Brazil’s Big Steak in America


By Kayla Sargent

Scandal runs deep in the Brazilian meatpacking industry.  JBS SA and Marfrig Global Foods, the world’s top two meat processors, have each been involved in multiple bribery schemes in order to obtain loans.  Perhaps more concerning is the fact that these Brazilian companies used “ill-gotten financing to acquire American companies,” according to United States Cattlemen’s Association (USCA) President Kenny Graner.

On December 3, USCA wrote a letter to Secretary of the Treasury Steven Mnuchin requesting a review of Marfrig Global Foods’ acquisition of nearly 81.7 percent of National Beef Packing Company, a member of America’s “Big Four” packers.  Marfrig acquired 51 percent of National Beef in 2018 for $969 million, bumping the Brazilian packer to the second largest in the world, only behind neighboring JBS SA.  This acquisition allowed Marfrig Global Foods new market access to South Korea and Japan, countries that had seized Brazilian beef imports upon news of meat inspector bribery and tainted meat, USCA explained in the letter.

Just last month, Marfrig announced another acquisition that would increase their majority shareholding to nearly sole ownership of American-based National Beef for the price of $860 million.

USCA is “firmly opposed” to any further consolidation in America’s meatpacking industry.  Today, four major companies control nearly 80 percent of America’s slaughter capacity, two of which are majority owned by Brazilian companies.  Beyond consolidation, USCA said foreign investment in America’s agricultural interests is a concerning pattern.

“Today, nearly 30 million acres of U.S. agricultural land is held by foreign investors.  Once Americans lose out on that capacity – whether it be land, feedlots, meat processing facilities, or other resources – it may be that we will never have the opportunity to buy it back,” Graner said.  “In short, the growing trend of foreign interests acquiring U.S. agricultural resources jeopardizes the ability of our nation to feed itself.  In our view, this is a direct threat to our democracy.”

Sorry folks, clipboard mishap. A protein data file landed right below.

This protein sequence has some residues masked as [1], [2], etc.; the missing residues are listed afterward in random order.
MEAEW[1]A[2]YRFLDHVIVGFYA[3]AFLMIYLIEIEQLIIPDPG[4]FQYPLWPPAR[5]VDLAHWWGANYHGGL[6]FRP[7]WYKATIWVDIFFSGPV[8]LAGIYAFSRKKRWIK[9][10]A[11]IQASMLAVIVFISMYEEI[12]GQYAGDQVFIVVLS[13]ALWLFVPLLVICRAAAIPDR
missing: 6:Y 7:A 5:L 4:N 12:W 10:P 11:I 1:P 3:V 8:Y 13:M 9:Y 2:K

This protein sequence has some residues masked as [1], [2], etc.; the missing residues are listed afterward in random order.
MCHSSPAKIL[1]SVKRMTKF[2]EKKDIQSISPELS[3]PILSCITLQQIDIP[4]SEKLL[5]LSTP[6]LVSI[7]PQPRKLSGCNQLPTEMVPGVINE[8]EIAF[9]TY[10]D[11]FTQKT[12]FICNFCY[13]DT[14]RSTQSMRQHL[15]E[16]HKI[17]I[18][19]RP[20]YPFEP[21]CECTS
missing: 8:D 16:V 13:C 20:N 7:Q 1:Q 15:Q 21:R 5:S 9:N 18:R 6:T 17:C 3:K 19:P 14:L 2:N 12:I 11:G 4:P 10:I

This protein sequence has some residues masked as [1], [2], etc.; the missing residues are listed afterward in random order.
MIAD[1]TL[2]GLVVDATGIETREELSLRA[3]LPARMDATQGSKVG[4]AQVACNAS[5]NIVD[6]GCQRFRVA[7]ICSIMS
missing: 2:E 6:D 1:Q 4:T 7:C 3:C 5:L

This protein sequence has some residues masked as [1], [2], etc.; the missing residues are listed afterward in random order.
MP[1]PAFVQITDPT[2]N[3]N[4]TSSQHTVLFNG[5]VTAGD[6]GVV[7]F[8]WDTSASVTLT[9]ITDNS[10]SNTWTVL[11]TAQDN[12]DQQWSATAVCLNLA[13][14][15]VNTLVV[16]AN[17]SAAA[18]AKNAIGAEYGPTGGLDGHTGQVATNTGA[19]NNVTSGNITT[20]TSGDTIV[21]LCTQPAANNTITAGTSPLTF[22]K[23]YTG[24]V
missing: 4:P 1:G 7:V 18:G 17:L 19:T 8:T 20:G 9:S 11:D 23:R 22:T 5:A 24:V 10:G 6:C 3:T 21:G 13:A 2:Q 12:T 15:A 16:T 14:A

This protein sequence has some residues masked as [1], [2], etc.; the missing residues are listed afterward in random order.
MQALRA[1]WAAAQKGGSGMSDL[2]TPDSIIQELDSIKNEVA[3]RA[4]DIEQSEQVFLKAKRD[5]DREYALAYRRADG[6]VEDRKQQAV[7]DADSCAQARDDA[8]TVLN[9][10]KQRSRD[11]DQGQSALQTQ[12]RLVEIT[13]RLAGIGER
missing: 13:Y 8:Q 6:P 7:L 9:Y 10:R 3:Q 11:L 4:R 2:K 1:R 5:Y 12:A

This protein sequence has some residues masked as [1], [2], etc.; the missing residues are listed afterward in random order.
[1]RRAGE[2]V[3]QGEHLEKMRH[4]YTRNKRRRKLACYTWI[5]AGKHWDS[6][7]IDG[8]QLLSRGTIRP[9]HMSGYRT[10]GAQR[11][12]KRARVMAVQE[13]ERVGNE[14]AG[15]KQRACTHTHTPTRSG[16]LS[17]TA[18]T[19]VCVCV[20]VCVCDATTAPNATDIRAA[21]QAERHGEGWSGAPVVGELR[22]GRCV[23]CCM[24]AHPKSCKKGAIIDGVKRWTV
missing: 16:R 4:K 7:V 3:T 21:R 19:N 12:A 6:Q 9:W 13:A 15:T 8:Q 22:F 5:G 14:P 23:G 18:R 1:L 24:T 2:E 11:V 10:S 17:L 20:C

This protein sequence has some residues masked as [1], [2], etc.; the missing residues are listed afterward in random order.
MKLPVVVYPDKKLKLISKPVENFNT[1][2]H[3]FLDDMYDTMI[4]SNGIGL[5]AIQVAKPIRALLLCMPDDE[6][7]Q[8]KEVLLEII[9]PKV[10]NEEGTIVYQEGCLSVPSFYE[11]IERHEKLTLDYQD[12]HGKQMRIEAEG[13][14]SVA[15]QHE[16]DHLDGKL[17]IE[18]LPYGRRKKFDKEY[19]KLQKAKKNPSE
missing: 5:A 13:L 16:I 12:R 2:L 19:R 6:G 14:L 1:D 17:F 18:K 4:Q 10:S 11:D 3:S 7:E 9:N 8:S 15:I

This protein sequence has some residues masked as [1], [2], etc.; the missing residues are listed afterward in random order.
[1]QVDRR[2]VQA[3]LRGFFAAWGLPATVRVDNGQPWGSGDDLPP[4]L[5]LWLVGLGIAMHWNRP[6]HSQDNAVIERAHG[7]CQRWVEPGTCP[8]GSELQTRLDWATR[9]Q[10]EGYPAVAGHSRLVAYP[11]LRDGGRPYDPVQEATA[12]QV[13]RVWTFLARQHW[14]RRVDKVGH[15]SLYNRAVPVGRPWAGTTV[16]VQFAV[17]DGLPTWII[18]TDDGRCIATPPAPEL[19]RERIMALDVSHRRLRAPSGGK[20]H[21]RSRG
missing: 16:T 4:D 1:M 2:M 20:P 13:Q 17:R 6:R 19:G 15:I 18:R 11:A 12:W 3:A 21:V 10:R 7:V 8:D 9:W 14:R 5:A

Brazil’s bad rap goes beyond bribery scandals.  The USDA banned importation of Brazilian beef in 2017 due to “recurring concerns about the safety of the products intended for the American market,” according to an agency press release.

“USCA believes this near ownership investment of a U.S. based meatpacking company by a foreign corporation threatens national security interests by unnecessarily risking the safety of our nation’s food supply,” the group wrote.  “Brazil has proven time and time again to wholly reject the food safety standards that U.S. regulators have put in place to ensure not only the health of the domestic livestock herd, but also the safety of its citizens.”

USCA’s request isn’t the first of its kind.  Just one month before Marfrig’s most recent acquisition, Senator Bob Menendez (D-NJ) and Senator Marco Rubio (R-FL) requested Secretary Mnuchin to order a review of JBS SA.  The pair of Senators asked that the Committee on Foreign Investment in the United States (CFIUS) “assess the implications for security and safety of America’s food supply and, in turn, our national security.”

USCA requested CFIUS conduct a full review of Marfrig Global Foods’ acquisition of National Beef and asked that the outcome be “explicitly written out and publicly published.”

In urging Secretary Mnuchin and CFIUS to conduct the investigation, Graner said it would “fulfill President Donald Trump’s campaign promise to put America first by ensuring the long-term sustainability of America’s farming and ranching families.”

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